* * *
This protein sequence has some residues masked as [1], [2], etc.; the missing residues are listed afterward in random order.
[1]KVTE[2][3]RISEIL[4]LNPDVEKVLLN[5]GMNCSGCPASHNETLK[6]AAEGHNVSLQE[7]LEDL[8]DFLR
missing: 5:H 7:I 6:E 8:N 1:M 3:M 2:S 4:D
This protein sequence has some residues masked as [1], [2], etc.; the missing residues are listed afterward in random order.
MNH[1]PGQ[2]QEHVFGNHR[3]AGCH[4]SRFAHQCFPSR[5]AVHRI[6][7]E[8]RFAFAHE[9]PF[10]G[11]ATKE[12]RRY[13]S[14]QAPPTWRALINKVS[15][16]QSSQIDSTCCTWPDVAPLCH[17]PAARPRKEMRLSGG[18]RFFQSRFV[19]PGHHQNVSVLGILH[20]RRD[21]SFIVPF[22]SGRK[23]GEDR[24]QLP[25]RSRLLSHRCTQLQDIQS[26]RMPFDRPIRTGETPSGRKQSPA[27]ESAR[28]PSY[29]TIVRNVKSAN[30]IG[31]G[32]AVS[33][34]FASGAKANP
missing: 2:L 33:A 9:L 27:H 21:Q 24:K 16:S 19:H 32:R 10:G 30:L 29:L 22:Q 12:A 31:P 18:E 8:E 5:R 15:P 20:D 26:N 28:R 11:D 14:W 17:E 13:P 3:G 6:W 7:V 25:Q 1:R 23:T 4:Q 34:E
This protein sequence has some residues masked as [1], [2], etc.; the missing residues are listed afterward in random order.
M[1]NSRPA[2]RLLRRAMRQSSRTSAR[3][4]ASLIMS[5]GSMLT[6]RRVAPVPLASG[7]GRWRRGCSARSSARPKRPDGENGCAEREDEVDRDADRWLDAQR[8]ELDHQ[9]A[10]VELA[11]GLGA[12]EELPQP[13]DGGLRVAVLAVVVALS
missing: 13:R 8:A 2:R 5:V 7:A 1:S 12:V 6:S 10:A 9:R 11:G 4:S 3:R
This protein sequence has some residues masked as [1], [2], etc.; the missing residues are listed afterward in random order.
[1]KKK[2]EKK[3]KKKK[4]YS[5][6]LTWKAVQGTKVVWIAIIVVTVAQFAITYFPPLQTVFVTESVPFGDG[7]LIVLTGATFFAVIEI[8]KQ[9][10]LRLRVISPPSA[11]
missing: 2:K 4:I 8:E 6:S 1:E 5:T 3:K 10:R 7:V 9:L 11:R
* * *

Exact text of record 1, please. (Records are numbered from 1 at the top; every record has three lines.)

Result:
This protein sequence has some residues masked as [1], [2], etc.; the missing residues are listed afterward in random order.
[1]KVTE[2][3]RISEIL[4]LNPDVEKVLLN[5]GMNCSGCPASHNETLK[6]AAEGHNVSLQE[7]LEDL[8]DFLR
missing: 5:H 7:I 6:E 8:N 1:M 3:M 2:S 4:D